By Richard Menta- 1/11/01
Download for MP3Pro is now available below - editor (6/14/01)
No, it's not called MP4, but the new version of MP3 is coming. Thomson Multimedia, the company that co-developed the MP3 format, has announced an update to the popular compression scheme. Called MP3 Pro, the new format drops file sizes in half while retaining the same quality.
The new format will be compatible with existing MP3 players, a move that will make it instantly adaptable by the present army of digital music collectors. The company says it plans to release the new codec in the summer of 2001.
Despite being the standard in digital music, the compression scheme is facing challenges from several rivals. These rivals include Microsoft's WMA format, Sony's ATRAC3 format, Universal's Bluematter format, Liquid Audio, Ogg Vorbis, and others including a license free alternative being developed by open-source programmers. All of these formats claim higher quality from smaller file sizes.
According to Dave Arland, Thomson's director of public relations "This development of MP3Pro was really done to address a competitive need because there are other codecs that have built on the success of MP3,"
The market advantages are clear for MP3Pro, most notably it has the MP3 brand on it. The MP3 format's closest rival is Microsoft's WMA format, a codec that is picking up steam because of Microsoft's power and the ubiquity it is able to bring to its WMA player by merging it into the Windows operating system. Microsoft hopes to steer users to its digital music format the same way it steered them from Netscape to Internet Explorer.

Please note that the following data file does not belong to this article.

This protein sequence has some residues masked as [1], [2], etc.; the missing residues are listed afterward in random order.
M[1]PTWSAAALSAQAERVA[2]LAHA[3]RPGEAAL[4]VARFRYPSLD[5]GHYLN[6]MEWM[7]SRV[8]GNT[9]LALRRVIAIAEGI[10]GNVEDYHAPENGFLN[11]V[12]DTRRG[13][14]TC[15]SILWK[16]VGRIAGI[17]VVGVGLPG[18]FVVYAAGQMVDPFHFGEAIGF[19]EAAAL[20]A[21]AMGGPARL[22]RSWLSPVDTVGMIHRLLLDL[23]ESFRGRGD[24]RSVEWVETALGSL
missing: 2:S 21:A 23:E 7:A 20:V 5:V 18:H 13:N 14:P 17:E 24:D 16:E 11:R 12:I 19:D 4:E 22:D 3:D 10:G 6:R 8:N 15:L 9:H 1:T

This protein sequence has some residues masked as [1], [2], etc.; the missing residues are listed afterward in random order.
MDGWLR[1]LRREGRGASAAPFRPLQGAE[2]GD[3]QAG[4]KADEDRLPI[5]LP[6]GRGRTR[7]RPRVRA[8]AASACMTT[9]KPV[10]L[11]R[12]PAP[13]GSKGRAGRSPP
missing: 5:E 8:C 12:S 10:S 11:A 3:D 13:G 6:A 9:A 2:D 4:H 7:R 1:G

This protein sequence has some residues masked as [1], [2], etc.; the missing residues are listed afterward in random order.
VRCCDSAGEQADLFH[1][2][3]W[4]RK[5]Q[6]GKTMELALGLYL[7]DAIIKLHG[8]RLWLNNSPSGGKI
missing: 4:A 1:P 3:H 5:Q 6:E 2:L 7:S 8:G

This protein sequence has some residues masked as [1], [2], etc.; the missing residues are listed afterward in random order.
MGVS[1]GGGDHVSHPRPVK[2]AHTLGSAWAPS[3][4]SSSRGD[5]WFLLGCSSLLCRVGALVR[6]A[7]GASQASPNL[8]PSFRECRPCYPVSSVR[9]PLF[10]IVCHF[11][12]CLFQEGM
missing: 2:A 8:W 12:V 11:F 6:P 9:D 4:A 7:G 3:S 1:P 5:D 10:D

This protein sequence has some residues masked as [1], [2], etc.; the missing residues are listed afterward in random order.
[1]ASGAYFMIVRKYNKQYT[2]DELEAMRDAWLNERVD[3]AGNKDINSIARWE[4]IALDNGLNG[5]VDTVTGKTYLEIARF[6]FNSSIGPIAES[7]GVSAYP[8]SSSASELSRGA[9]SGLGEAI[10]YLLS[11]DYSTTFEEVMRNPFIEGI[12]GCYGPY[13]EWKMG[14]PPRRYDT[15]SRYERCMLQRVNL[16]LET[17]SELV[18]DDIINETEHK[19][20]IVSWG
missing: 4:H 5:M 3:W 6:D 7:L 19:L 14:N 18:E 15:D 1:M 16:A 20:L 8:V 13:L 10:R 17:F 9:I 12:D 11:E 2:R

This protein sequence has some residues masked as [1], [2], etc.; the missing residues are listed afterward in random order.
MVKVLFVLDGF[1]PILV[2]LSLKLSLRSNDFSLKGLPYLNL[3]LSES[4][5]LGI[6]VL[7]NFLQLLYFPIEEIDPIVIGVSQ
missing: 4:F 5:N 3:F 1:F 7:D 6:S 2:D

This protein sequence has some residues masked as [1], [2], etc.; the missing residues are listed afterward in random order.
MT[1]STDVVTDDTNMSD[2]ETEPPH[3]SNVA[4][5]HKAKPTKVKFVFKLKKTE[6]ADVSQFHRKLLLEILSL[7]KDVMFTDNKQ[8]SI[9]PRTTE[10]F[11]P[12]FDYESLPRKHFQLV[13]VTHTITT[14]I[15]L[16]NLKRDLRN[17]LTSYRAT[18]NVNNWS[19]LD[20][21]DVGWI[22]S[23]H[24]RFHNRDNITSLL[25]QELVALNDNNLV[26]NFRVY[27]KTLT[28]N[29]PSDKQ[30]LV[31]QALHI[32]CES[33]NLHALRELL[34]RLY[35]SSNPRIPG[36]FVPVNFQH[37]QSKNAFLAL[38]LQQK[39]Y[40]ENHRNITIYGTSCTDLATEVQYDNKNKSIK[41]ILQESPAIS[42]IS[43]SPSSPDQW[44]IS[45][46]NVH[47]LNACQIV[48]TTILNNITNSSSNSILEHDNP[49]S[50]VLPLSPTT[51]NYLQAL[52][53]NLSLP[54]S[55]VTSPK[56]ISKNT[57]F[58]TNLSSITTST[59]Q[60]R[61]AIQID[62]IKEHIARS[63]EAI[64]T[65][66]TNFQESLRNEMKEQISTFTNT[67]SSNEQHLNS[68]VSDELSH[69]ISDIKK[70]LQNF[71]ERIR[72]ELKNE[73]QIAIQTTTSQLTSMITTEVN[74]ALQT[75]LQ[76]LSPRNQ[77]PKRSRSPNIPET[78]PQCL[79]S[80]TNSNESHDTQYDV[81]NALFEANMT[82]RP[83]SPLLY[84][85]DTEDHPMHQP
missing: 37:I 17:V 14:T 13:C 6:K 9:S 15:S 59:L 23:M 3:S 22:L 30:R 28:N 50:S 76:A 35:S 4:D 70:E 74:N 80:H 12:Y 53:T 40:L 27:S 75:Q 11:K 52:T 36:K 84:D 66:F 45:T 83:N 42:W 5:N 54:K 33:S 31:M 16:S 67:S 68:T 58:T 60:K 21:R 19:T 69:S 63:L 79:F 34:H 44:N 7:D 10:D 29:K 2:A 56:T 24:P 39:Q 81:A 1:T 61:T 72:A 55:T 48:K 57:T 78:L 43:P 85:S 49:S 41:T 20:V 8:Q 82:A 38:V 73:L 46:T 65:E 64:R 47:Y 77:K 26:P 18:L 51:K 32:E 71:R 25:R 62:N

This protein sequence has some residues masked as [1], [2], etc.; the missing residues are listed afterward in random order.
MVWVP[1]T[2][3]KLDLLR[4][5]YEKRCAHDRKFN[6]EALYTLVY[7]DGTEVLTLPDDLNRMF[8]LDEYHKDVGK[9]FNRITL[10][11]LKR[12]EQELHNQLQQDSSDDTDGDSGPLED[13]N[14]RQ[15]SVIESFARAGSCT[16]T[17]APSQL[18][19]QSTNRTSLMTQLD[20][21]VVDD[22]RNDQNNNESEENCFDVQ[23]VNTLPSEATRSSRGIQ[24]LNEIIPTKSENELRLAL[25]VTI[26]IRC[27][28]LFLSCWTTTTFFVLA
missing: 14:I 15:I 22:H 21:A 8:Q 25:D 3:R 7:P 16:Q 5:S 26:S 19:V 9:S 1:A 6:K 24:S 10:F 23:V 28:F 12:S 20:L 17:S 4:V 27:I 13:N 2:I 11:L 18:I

The question that remains is unanswered is whether MP3Pro will include security protocols to protect copyright material. Adding such a protocol would undoubtedly receive cheers from content owners like the major music labels, but it does not serve the wants of the general audience who may eschew any technology that puts restrictions on the music they listen to. Some analysts see the lack of copyright protection measures to be a competitive advantage for the standard MP3 format.
MP3 was developed by the Fraunhofer Institute for Integrated Circuits, which shares patent rights to the MP3 format with Thomson. Coding Technologies, a company spun off from the Fraunhofer Institute, developed the MP3Pro compression scheme.
Copyright MP3 Newswire 2001
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